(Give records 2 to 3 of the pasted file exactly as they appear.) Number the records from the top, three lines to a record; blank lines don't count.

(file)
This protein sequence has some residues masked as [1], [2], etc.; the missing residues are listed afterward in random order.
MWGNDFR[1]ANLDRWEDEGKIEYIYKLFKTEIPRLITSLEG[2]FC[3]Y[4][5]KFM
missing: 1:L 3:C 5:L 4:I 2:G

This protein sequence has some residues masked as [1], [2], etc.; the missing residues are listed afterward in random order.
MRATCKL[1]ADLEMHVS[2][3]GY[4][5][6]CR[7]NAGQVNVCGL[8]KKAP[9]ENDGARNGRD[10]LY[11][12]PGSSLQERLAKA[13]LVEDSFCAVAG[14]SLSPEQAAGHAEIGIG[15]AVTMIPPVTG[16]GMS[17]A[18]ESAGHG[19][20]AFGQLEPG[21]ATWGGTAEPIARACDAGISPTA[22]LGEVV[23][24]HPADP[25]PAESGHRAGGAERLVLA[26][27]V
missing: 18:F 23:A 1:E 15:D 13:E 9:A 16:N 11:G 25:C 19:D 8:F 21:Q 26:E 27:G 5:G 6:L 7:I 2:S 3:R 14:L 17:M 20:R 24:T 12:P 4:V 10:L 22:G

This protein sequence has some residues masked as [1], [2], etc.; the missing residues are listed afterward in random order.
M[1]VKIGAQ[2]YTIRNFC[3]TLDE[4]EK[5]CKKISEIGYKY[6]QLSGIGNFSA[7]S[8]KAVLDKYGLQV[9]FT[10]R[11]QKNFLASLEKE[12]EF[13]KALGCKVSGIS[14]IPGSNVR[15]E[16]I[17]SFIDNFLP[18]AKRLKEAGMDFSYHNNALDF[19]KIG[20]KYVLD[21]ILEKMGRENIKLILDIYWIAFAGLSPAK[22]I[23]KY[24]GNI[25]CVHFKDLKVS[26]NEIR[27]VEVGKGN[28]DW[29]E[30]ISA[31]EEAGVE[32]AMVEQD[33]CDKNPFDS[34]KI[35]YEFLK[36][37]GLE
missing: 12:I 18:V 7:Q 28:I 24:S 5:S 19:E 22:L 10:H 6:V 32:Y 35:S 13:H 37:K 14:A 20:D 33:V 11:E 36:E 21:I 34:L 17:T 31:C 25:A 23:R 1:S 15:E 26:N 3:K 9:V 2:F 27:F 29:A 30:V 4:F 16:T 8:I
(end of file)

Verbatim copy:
This protein sequence has some residues masked as [1], [2], etc.; the missing residues are listed afterward in random order.
MRATCKL[1]ADLEMHVS[2][3]GY[4][5][6]CR[7]NAGQVNVCGL[8]KKAP[9]ENDGARNGRD[10]LY[11][12]PGSSLQERLAKA[13]LVEDSFCAVAG[14]SLSPEQAAGHAEIGIG[15]AVTMIPPVTG[16]GMS[17]A[18]ESAGHG[19][20]AFGQLEPG[21]ATWGGTAEPIARACDAGISPTA[22]LGEVV[23][24]HPADP[25]PAESGHRAGGAERLVLA[26][27]V
missing: 18:F 23:A 1:E 15:D 13:E 9:A 16:N 11:G 25:C 19:D 8:F 21:Q 26:E 27:G 5:G 6:L 7:I 2:S 3:R 14:L 17:M 20:R 24:T 12:P 4:V 10:L 22:G

This protein sequence has some residues masked as [1], [2], etc.; the missing residues are listed afterward in random order.
M[1]VKIGAQ[2]YTIRNFC[3]TLDE[4]EK[5]CKKISEIGYKY[6]QLSGIGNFSA[7]S[8]KAVLDKYGLQV[9]FT[10]R[11]QKNFLASLEKE[12]EF[13]KALGCKVSGIS[14]IPGSNVR[15]E[16]I[17]SFIDNFLP[18]AKRLKEAGMDFSYHNNALDF[19]KIG[20]KYVLD[21]ILEKMGRENIKLILDIYWIAFAGLSPAK[22]I[23]KY[24]GNI[25]CVHFKDLKVS[26]NEIR[27]VEVGKGN[28]DW[29]E[30]ISA[31]EEAGVE[32]AMVEQD[33]CDKNPFDS[34]KI[35]YEFLK[36][37]GLE
missing: 12:I 18:V 7:Q 28:I 24:S 5:S 19:E 22:L 10:H 6:V 32:Y 35:S 13:H 37:K 14:A 20:D 33:V 11:E 36:E 21:I 34:L 17:T 31:C 25:A 23:R 1:S 15:E 26:N 3:K 9:V 2:F 27:F 29:A 30:V 4:F 16:T 8:I